• You could save thousands of dollars. The probate process, apart from being time-consuming, can be costly. It has been our firm’s experience that the simplest, least expensive probate costs more than the creation of a trust that may have avoided the probate process entirely. This means more assets going to your intended beneficiaries and less getting consumed in legal fees and court costs.
  • You can change your mind. Having a revocable living trust means that during your lifetime, as both grantor and trustee, you would control the assets in the trust the same way as if you had no trust at all. You can add to or withdraw assets owned by the trust as you see fit. You can also amend the trust if you want to change the distribution provisions or nomination of your successor trustee. You could even revoke the trust altogether if your circumstances dictate a different course of action.

What Type Of Decisions Need To Be Made For The Revocable Living Trust?

  • Who are your Successor Trustees? One decision you will make in a revocable living trust is who you choose to take over management of the trust if you become disabled or when you pass away. The Successor Trustee should be someone you trust to manage your assets for your benefit during your lifetime and to distribute the trust assets to your beneficiaries in accordance with your wishes after you die.
  • Who are your beneficiaries? You can choose to leave your estate to one or more individuals. You can also leave assets to charitable organizations and educational institutions. Most often, the primary beneficiaries are family members or friends of the grantor(s).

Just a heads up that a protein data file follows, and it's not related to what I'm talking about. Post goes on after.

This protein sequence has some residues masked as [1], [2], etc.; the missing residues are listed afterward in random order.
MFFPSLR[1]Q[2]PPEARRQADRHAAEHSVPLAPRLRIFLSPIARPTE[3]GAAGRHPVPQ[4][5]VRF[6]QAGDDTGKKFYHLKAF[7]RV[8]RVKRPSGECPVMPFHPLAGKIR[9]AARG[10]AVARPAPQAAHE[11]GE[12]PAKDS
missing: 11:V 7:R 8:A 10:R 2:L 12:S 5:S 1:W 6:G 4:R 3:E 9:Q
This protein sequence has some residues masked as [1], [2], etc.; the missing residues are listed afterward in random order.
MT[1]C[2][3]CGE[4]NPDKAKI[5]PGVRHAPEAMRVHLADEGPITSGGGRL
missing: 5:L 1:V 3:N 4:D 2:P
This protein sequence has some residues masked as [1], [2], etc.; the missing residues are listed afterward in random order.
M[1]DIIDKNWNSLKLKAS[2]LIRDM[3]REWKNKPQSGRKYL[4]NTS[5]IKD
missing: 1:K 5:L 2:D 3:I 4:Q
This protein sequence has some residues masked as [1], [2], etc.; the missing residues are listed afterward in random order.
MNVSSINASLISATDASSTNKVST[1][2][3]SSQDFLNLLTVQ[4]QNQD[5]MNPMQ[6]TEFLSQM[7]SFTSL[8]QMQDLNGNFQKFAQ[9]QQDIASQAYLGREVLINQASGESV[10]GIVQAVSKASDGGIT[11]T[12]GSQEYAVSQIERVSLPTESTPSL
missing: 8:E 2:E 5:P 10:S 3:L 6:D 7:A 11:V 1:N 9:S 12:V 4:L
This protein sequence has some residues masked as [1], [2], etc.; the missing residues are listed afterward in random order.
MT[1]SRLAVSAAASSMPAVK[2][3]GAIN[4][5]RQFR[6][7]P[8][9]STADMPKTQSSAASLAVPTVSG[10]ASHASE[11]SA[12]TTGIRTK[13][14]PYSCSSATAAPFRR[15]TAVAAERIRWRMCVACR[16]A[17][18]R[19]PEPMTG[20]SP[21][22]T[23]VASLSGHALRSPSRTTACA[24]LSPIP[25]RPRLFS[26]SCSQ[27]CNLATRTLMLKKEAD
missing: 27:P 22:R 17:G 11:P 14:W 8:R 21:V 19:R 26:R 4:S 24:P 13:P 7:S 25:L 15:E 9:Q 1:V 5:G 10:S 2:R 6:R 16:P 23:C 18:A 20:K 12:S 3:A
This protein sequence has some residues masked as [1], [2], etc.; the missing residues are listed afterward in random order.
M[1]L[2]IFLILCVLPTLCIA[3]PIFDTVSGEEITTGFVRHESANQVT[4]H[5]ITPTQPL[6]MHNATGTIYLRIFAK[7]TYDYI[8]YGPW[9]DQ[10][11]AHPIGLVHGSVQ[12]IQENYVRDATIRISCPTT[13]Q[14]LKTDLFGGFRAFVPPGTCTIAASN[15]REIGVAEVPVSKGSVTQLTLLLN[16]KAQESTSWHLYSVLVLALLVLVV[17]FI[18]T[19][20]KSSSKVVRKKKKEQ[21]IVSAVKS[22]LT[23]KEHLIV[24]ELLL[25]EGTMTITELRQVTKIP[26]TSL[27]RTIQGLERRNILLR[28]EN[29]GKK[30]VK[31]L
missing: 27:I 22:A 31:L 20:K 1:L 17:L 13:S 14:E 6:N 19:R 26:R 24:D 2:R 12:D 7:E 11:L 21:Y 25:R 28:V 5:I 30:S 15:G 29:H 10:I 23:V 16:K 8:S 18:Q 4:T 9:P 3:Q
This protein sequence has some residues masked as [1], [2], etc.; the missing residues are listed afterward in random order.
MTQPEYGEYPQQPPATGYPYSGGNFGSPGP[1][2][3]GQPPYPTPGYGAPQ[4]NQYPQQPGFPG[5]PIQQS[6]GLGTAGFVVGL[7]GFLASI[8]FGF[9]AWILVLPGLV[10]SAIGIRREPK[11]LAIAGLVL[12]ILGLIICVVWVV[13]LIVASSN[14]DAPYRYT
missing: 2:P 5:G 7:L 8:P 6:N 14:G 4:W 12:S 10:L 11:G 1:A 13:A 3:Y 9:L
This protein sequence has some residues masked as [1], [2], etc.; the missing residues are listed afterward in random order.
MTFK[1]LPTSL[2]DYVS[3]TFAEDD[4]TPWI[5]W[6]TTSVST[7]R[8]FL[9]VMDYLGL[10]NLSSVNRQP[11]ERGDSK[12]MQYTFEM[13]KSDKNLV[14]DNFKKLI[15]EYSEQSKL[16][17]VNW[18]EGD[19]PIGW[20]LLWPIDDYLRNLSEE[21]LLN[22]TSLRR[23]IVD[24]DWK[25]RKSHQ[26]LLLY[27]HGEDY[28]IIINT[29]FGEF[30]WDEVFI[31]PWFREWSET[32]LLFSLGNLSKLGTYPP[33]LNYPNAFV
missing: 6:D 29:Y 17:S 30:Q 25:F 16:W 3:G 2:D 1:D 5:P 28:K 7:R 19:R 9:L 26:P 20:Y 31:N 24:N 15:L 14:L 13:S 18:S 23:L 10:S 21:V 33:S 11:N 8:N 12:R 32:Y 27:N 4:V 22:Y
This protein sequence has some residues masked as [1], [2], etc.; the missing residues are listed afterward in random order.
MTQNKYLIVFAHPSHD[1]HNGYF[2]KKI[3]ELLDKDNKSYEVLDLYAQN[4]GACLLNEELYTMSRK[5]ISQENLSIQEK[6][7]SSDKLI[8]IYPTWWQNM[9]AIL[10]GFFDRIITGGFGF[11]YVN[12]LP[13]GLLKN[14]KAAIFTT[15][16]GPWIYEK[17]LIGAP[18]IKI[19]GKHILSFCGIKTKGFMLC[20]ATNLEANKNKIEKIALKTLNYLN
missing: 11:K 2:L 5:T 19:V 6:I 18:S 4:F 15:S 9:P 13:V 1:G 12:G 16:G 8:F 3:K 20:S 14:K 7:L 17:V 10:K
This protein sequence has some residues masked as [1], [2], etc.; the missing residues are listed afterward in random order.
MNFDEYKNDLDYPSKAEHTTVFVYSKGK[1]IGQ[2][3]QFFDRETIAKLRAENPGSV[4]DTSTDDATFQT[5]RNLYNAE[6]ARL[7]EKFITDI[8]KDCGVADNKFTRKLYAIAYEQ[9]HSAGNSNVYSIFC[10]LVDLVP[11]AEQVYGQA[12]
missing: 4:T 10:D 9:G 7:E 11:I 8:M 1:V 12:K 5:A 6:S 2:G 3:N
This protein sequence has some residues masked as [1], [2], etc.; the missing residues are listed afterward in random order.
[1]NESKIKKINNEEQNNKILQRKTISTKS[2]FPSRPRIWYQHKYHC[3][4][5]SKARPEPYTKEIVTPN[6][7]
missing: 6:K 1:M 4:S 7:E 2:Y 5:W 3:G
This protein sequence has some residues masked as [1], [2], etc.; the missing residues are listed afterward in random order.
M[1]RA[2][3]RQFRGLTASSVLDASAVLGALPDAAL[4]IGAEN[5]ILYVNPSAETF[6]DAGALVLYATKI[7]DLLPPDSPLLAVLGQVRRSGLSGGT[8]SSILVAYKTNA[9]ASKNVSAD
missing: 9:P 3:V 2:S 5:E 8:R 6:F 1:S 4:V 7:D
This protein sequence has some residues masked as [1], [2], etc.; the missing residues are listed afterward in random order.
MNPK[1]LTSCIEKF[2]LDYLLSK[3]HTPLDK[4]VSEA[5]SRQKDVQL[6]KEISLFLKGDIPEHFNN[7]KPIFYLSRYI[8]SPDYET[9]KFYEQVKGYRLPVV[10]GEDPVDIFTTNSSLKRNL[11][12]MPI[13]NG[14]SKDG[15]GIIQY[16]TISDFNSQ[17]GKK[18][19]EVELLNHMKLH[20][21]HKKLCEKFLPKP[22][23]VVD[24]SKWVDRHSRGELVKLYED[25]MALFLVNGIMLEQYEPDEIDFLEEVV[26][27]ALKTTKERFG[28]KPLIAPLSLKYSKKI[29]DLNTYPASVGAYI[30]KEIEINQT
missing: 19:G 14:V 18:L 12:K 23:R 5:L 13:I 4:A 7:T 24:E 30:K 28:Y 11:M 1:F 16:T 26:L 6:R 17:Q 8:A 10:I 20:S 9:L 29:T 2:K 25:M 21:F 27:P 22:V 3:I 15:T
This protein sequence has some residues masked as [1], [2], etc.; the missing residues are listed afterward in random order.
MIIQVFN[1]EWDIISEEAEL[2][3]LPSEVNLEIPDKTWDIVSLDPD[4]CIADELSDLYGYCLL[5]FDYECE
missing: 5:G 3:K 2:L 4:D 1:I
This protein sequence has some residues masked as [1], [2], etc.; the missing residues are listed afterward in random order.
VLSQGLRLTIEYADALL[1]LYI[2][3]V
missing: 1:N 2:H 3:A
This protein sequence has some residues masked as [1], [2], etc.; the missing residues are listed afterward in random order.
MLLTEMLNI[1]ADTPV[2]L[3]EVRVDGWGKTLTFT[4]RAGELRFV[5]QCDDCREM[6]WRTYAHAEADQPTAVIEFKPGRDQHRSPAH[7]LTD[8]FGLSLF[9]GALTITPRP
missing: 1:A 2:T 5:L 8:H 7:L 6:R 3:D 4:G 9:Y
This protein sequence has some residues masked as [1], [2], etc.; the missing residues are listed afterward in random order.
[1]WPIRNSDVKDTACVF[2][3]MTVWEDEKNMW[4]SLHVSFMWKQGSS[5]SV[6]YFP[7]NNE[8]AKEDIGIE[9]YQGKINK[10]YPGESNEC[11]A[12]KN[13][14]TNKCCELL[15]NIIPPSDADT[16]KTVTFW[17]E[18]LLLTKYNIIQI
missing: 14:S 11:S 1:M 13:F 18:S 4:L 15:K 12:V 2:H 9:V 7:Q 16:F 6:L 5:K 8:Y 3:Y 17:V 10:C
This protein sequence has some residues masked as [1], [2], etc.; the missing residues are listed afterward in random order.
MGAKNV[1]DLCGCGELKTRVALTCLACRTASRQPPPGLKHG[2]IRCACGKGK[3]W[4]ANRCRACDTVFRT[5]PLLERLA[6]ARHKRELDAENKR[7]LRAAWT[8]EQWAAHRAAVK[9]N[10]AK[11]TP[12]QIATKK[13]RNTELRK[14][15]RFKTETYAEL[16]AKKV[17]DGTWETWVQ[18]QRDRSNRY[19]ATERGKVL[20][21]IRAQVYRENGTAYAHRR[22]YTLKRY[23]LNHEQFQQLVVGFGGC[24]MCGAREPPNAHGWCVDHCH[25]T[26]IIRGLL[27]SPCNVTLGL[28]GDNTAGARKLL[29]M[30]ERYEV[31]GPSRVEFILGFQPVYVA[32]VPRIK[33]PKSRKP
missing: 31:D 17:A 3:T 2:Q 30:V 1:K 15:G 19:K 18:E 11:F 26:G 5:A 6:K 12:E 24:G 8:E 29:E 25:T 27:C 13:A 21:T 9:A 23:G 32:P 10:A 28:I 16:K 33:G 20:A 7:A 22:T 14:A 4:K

• When and how much to give your beneficiaries? Beneficiaries may be given specific assets, like a house or an art collection, or they can be given specific monetary amounts or percentages of the total trust estate. You can decide at what age or under what conditions your beneficiaries are to receive their share of assets. Some of the common ages for distribution are 18, 21, 25, or 30 years old, although if you create a trust you would have great flexibility on what ages you want you beneficiaries to receive trust assets.

What Are The Consequences Of Not Having A Revocable Living Trust?

  • You might leave the decision of the distribution of your assets with the state. Without a valid will or trust, the assets of a deceased individual would pass to whomever is entitled to inherit the assets under the state’s laws of intestacy. This may or may not be consistent with your intentions.
  • You may trigger the probate process. Having a properly funded revocable living trust will help to avoid the probate process. Although going through a probate process is not the end of the world, it often creates more work for the person administering your estate and is traditionally more costly than having planned in advance to avoid probate entirely.

Conclusion

While you may be tempted to avoid the initial cost of creating a revocable living trust, you should not overlook the many benefits of having such a document for you and for your loved ones. Establishing a living trust as part of your estate plan now may save time, money, and headache down the road. Contact us today if you want to know whether a living revocable trust would be right for you.